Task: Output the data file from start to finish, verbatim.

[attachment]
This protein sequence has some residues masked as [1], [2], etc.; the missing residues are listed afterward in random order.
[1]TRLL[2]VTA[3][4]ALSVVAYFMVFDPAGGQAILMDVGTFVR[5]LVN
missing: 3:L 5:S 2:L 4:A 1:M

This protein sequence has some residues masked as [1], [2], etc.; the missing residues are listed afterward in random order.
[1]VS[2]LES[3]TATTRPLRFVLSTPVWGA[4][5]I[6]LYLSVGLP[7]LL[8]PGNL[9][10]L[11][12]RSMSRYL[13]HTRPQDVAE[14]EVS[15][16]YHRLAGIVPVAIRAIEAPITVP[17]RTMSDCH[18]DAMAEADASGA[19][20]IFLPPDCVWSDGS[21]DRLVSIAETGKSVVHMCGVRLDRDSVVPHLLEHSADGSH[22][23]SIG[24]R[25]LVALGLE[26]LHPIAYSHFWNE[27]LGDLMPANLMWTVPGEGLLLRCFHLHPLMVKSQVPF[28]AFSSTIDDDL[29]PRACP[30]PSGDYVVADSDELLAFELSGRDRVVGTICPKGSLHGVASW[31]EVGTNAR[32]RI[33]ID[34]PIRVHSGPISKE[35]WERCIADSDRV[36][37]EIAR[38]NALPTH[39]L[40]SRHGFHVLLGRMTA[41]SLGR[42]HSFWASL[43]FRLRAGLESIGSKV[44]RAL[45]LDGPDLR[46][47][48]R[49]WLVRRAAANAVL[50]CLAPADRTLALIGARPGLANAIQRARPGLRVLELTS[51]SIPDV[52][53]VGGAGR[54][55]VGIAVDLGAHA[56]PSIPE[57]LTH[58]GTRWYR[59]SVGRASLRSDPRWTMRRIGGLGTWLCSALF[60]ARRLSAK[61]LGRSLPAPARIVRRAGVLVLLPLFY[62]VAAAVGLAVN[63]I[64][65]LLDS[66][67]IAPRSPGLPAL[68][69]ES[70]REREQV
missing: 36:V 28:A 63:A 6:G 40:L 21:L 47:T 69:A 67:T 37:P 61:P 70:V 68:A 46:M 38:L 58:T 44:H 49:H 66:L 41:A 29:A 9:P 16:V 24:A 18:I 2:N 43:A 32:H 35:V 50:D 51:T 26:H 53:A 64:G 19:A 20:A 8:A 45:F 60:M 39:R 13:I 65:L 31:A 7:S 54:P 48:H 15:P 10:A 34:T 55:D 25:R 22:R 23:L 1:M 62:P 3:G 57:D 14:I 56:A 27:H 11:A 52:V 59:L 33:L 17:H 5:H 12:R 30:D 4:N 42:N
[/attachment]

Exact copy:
This protein sequence has some residues masked as [1], [2], etc.; the missing residues are listed afterward in random order.
[1]TRLL[2]VTA[3][4]ALSVVAYFMVFDPAGGQAILMDVGTFVR[5]LVN
missing: 3:L 5:S 2:L 4:A 1:M

This protein sequence has some residues masked as [1], [2], etc.; the missing residues are listed afterward in random order.
[1]VS[2]LES[3]TATTRPLRFVLSTPVWGA[4][5]I[6]LYLSVGLP[7]LL[8]PGNL[9][10]L[11][12]RSMSRYL[13]HTRPQDVAE[14]EVS[15][16]YHRLAGIVPVAIRAIEAPITVP[17]RTMSDCH[18]DAMAEADASGA[19][20]IFLPPDCVWSDGS[21]DRLVSIAETGKSVVHMCGVRLDRDSVVPHLLEHSADGSH[22][23]SIG[24]R[25]LVALGLE[26]LHPIAYSHFWNE[27]LGDLMPANLMWTVPGEGLLLRCFHLHPLMVKSQVPF[28]AFSSTIDDDL[29]PRACP[30]PSGDYVVADSDELLAFELSGRDRVVGTICPKGSLHGVASW[31]EVGTNAR[32]RI[33]ID[34]PIRVHSGPISKE[35]WERCIADSDRV[36][37]EIAR[38]NALPTH[39]L[40]SRHGFHVLLGRMTA[41]SLGR[42]HSFWASL[43]FRLRAGLESIGSKV[44]RAL[45]LDGPDLR[46][47][48]R[49]WLVRRAAANAVL[50]CLAPADRTLALIGARPGLANAIQRARPGLRVLELTS[51]SIPDV[52][53]VGGAGR[54][55]VGIAVDLGAHA[56]PSIPE[57]LTH[58]GTRWYR[59]SVGRASLRSDPRWTMRRIGGLGTWLCSALF[60]ARRLSAK[61]LGRSLPAPARIVRRAGVLVLLPLFY[62]VAAAVGLAVN[63]I[64][65]LLDS[66][67]IAPRSPGLPAL[68][69]ES[70]REREQV
missing: 36:V 28:A 63:A 6:G 40:L 21:L 47:T 69:A 67:T 37:P 61:P 70:V 68:A 46:M 38:L 58:T 44:H 49:H 66:L 41:A 29:A 9:P 16:V 24:A 18:I 2:N 43:A 32:H 35:V 50:D 51:T 26:H 53:A 64:G 19:A 20:A 8:A 45:F 60:M 39:R 13:I 65:L 31:A 7:S 54:P 48:H 15:P 10:A 34:T 55:D 25:R 22:R 23:L 1:M 62:P 3:G 57:D 14:I 56:A 27:H 11:A 52:V 59:L 33:L 17:H 5:H 12:R 30:D 4:N 42:N